Lisa Shearin Group National Bestselling Author – 3:30 a.m.: I’m awake, wide awake. The beginning of the next scene is coming to me. Actually it’s already here, fully formed. I can see it like a movie in my head complete with dialogue. Just like in real conversation, my characters don’t repeat themselves, and the I know from past experience that the film won’t run for long, so it’s up to me to catch it all while it happens. If I don’t, it’s gone. Dang it.
Not because I’ve got a fully formed scene (that’s great), but because it’s 3:30 in the a.m. and I know I won’t be able to go back to sleep after I write that scene down. Once my writing brain is firing on all cylinders, it doesn’t care what time it is. Though I really can’t complain when it happens. If it’s productive. Anything that gets me closer to the end of a book with a scene I just couldn’t quite reach during the daylight hours is good.
But sometimes it’s not productive. If I wake up at 3:30 with my heart beating faster than normal and my first coherent thoughts are: “The book sucks. My career is over.” That’s when it’s not productive. For me and a lot of writers I know, if my work in progress is giving me trouble during the day, then it’s highly unlikely that I’ll wake up at 3:30 thinking warm and fuzzy book thoughts.
I have yet to come up with a solution to a book problem at 3:30, but that doesn’t keep my muse’s evil twin, the Anti-Muse, from waking me up and trying to make me do it. For me, book problems are solved in the calm, rational light of day—3:30 in the morning is neither calm nor rational.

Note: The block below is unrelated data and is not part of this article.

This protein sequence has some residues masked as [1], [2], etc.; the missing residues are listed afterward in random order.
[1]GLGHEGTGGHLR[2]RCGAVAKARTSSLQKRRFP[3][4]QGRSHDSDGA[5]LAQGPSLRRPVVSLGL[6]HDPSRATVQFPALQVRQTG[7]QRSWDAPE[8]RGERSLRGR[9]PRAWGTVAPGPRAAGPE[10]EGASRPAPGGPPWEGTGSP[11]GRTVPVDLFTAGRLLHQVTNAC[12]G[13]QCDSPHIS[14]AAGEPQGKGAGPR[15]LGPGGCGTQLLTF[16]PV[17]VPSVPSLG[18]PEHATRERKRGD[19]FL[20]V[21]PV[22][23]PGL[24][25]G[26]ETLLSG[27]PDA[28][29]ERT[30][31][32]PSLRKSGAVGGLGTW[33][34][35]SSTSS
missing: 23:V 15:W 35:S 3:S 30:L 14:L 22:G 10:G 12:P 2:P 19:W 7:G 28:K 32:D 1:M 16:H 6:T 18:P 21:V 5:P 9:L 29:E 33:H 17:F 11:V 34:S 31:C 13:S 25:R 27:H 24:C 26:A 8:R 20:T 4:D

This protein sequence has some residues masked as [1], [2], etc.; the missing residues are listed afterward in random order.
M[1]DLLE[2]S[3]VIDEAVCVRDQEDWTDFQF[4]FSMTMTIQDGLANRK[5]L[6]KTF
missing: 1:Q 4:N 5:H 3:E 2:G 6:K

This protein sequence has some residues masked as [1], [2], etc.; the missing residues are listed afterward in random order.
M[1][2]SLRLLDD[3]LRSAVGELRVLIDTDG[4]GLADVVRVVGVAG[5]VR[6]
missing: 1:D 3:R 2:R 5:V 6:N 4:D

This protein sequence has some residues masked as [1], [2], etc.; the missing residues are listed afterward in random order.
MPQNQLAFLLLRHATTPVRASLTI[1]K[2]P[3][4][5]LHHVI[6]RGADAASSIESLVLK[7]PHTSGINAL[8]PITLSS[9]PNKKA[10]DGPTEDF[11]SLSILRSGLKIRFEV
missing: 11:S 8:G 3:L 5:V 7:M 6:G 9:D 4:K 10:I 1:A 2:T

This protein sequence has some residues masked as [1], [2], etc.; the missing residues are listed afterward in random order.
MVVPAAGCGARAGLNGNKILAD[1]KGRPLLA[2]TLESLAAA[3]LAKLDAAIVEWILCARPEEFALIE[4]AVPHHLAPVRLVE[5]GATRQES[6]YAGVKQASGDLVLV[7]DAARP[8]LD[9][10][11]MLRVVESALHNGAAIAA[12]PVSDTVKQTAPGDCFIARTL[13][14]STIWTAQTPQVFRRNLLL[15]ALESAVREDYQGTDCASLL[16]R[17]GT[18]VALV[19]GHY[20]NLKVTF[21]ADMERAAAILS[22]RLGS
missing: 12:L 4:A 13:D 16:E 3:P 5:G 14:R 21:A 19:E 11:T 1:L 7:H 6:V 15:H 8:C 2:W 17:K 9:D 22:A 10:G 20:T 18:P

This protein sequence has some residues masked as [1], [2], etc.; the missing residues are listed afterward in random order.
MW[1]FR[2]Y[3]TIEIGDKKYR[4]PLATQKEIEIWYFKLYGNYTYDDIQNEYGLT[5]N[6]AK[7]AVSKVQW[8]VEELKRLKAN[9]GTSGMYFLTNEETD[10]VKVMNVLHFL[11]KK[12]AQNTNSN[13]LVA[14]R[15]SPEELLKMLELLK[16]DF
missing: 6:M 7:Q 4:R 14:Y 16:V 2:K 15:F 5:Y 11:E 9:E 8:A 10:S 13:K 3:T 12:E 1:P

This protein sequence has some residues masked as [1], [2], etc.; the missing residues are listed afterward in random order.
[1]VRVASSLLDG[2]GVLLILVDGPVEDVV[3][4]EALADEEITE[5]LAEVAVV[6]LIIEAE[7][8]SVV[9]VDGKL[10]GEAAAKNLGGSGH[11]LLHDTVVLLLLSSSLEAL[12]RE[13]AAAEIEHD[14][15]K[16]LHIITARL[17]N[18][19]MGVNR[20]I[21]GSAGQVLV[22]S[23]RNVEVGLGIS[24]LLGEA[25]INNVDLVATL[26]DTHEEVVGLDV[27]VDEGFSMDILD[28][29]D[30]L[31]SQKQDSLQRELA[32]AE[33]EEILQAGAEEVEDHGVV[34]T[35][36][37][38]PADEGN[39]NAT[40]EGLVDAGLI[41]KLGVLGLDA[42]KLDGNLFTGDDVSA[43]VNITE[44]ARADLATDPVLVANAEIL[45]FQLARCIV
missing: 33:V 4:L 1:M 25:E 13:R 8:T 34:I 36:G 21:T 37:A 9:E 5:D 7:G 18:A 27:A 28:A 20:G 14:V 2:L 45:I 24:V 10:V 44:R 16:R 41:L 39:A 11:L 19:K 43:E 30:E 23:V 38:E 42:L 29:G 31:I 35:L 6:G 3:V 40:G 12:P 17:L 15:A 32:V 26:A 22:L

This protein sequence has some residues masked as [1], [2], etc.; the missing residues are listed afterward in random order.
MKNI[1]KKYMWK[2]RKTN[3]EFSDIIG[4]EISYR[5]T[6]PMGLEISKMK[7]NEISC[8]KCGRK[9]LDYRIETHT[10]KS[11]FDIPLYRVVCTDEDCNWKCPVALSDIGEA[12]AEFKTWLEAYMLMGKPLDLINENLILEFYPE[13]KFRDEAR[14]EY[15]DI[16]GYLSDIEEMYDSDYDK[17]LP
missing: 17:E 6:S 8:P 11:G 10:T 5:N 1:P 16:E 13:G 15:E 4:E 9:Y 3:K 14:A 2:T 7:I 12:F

When I’m finishing a book, it’s normal for me to get both types of wake-up calls. It’s usually at its worst when I only have a few chapters left. The Anti-Muse kicks me awake and wants me to start revising the previous twenty chapters, to wrap my head around the whole book, find the weaknesses, faulty spots—basically the good, the bad, and the ugly. And once I think that one book-related thought, she’s won and I’m awake for the rest of the night.
Yes, there may be (okay, probably are) some problems with the book, but they’re not nearly as bad as the Anti-Muse makes them out to be; in fact, they’re probably pretty minor. But at 3:30, my defenses aren’t up, and the Anti-Muse gets in.
But those mornings when my characters come knocking makes up for all of it. Dialogue comes fast and furious. I have no idea where it fits in the book. I just go with it. So I grope around for the mini-flashlight, notepad and pen I keep in my bedside table and start eavesdropping and taking dictation. For a writer, this is when the magic happens. And it’s this kind of wake-up call that assures me that the book doesn’t suck, my career is not over.
And sleep is way overrated.
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